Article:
Football managers demonstrate a nice touch in the library

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The Independent Culture

With their dislike of adverbs and habit of using phrases such as "game of two halves" and "the lads done well", football managers and the English language have often enjoyed a fraught relationship.

Yet beneath the veneer of clichés and grammar-mangling sentences lies a community of literature lovers whose inspiration is sought from sources as diverse as Ernest Hemingway and the Bible.

That at least is the conclusion offered by the response of 15 football managers to a survey which suggests that the nation's football gaffers like nothing better after a hard day at the training ground concocting set-pieces than sitting down with a good book.

The study of managers' favourite books, conducted by the National Football Museum in Preston, provides a new set of clues as to the mindset of the nations' tactical geniuses.

As he ponders Chelsea's exit from the Champions' League at the hands of would-be footballing deities Barcelona, Jose Mourinho is likely to be seeking solace from the gospels. The Chelsea manager, who underlined his own god-like aspirations by once declaring himself "the Special One", may have been seeking role models when he declared the Bible as his favourite read.

Two managers known for their more muscular approach to the beautiful game reveal suitably testosterone-fuelled tomes.

Paul Jewell, the manager of Premiership side Wigan, opted for Andy McNab's Bravo Two Zero about a doomed SAS patrol in the first Gulf War, while Sam Allardyce, the manager of Bolton Wanderers and a candidate for the England job, chose The Soul of a Butterfly - a collection of Muhammad Ali's contemplations.

Curators at the museum, who have set up an exhibition showing the letters of reply from the managers, expressed the hope that visitors may be spurred by the choices of their managerial heroes to acquire the literary habit themselves.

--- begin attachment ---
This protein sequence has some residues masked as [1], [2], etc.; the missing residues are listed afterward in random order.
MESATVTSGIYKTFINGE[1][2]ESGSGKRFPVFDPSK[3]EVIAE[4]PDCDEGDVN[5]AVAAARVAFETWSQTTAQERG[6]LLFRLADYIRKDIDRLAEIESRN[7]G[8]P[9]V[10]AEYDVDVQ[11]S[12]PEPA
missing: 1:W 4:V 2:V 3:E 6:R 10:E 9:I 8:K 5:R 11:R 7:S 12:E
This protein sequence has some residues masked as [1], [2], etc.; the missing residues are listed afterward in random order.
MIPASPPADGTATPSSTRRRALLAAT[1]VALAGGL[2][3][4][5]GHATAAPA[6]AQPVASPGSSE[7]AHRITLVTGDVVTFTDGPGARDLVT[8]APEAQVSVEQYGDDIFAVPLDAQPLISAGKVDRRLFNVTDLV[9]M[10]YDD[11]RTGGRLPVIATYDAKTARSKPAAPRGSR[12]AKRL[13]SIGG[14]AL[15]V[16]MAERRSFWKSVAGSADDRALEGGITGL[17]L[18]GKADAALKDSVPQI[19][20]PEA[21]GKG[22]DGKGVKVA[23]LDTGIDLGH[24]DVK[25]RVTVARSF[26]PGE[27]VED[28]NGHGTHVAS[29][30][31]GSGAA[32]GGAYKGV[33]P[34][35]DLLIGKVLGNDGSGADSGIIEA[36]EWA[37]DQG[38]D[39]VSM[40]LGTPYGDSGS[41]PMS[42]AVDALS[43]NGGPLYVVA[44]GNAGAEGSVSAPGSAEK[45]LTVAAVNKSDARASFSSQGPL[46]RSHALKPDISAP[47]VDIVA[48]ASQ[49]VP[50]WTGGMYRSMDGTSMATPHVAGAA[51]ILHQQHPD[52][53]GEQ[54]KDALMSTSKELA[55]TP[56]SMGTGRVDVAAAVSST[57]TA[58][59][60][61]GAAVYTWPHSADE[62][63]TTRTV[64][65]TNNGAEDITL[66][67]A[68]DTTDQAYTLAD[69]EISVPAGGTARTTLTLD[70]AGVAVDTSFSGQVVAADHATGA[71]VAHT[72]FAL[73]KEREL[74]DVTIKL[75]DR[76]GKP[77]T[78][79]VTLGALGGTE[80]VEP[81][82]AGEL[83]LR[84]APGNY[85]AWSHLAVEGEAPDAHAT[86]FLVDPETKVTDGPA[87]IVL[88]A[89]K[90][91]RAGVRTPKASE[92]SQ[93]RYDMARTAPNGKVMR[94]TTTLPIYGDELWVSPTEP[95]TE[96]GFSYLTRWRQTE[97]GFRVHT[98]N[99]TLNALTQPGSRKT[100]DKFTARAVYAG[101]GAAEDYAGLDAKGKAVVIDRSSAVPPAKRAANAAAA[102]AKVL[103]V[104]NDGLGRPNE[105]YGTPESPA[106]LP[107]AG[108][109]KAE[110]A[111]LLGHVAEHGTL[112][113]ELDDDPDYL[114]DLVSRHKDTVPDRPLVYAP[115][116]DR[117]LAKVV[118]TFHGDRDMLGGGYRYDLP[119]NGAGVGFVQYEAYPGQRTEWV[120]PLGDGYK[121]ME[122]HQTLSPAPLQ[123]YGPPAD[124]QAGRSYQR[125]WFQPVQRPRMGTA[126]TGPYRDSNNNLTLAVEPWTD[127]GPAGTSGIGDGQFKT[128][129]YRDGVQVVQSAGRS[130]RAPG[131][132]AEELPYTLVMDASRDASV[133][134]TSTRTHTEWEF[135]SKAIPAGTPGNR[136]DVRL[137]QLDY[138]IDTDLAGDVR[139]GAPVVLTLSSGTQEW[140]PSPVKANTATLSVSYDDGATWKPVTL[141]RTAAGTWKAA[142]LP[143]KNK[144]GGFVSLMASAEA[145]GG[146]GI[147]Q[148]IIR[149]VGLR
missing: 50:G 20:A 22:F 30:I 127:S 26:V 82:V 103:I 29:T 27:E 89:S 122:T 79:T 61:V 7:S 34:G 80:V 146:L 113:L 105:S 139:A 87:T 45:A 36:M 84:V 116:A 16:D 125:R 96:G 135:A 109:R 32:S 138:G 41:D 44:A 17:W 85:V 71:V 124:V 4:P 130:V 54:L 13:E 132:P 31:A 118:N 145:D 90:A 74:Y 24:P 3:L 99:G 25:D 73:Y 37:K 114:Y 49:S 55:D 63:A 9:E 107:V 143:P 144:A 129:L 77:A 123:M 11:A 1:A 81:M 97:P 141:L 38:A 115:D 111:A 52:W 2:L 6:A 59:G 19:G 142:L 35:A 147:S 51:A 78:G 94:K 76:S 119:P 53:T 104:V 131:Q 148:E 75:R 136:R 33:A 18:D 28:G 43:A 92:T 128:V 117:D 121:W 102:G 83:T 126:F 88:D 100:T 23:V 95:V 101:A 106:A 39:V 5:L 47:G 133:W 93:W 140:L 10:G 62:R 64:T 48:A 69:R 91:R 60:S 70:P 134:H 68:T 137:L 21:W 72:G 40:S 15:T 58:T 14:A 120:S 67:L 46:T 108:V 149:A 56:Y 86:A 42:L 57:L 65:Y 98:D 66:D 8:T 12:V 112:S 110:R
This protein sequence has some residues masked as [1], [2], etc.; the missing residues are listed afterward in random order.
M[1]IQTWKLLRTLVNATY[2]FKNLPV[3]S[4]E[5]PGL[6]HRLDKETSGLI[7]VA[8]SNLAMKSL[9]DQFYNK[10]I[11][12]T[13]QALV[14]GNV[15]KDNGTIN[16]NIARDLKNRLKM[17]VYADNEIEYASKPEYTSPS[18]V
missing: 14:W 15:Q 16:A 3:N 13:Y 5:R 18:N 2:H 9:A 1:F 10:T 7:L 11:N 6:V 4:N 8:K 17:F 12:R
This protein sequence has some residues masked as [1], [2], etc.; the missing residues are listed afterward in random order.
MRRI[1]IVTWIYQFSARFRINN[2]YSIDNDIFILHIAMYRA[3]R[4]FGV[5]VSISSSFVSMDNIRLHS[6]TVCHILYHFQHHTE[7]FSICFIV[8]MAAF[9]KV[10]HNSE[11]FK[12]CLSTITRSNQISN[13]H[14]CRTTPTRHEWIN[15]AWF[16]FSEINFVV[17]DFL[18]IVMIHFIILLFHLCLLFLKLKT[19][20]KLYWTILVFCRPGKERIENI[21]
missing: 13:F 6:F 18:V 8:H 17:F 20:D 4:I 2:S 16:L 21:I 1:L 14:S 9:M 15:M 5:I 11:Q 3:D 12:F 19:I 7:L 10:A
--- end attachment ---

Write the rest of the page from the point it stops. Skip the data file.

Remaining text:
Mark Bushell, spokesman for the museum, said: "It's fascinating to see who has inspired the leading names in English football. We hope that visitors will be similarly inspired to pick up some of the titles."

Quite whether they had in mind the choices of David O'Leary, the manager of Aston Villa, and the recently departed Newcastle boss Graeme Souness, is unclear. They recommended Jeffrey Archer's Kane and Abel and Frederick Forsyth's The Fourth Protocol respectively.

Fans of even the most obscure books may be thwarted by the choice of the Charlton manager Alan Curbishley - Bobalong the Brownie Man, by Agnes Grozier Herbertson, which was last in print in 1953.

Among the more cerebral texts exercising footballing minds were Animal Farm, George Orwell's political fable about Stalinist Russia, chosen by the Everton manager David Moyes, and The Old Man and the Sea, by Ernest Hemingway, chosen by Martin Jol of Tottenham.

Critics of Sir Alex Ferguson, the Manchester United boss, would argue that his only chance of additional silverware this season lies within the pages of his preferred read - Robert Louis Stevenson's Treasure Island.

The thrill of unravelling a mystery will also surely be of little comfort to Mick McCarthy as he recovers from his sacking as Sunderland's manager this week by picking up Dan Brown's The Da Vinci Code.

But anyone seeking parallels between life in the higher echelons of English football and literature need look no further than Wayne Rooney, the only player to have responded to the survey. What could a boy wonder, whose talents are looked upon jealously by mortals, possibly proffer as an influential work? Harry Potter.

* Jose Mourinho (Chelsea): The Bible

* David Moyes (Everton): Animal Farm - George Orwell

* Sir Alex Ferguson (Manchester United): Treasure Island - Robert Louis Stevenson

* Martin Jol (Tottenham Hotspur): Old Man and the Sea - Ernest Hemingway

* Paul Simpson (Carlisle United): Billy - Pamela Stephenson

* Hope Powell (England women's manager): I Know Why the Caged Bird Sings - Maya Angelou

* Steve Cotterill (Burnley): Beyond Winning (Human Kenetics) - Gary M Walton

* David O'Leary (Aston Villa): Kane and Abel - Jeffery Archer

* Graham Souness (formerly Newcastle United): Fourth Protocol - Frederick Forsyth

* Steve Bruce (Birmingham City): Frank Sinatra 'Biography' - Martin Smith

* Sam Allardyce (Bolton Wanderers): The Soul of a Butterfly - Muhammad Ali

* Billy Davies (Preston): Sacred Hoops - Phil Jackson

* Alan Curbishley (Charlton): Bobalong the Brownie Man - Agnes Grozier Herbertson

* Mick McCarthy (formerly Sunderland): The Da Vinci Code - Dan Brown

* Paul Jewell (Wigan): Bravo Two Zero - Andy McNab

* Wayne Rooney (Manchester United): Harry Potter Series - J K Rowling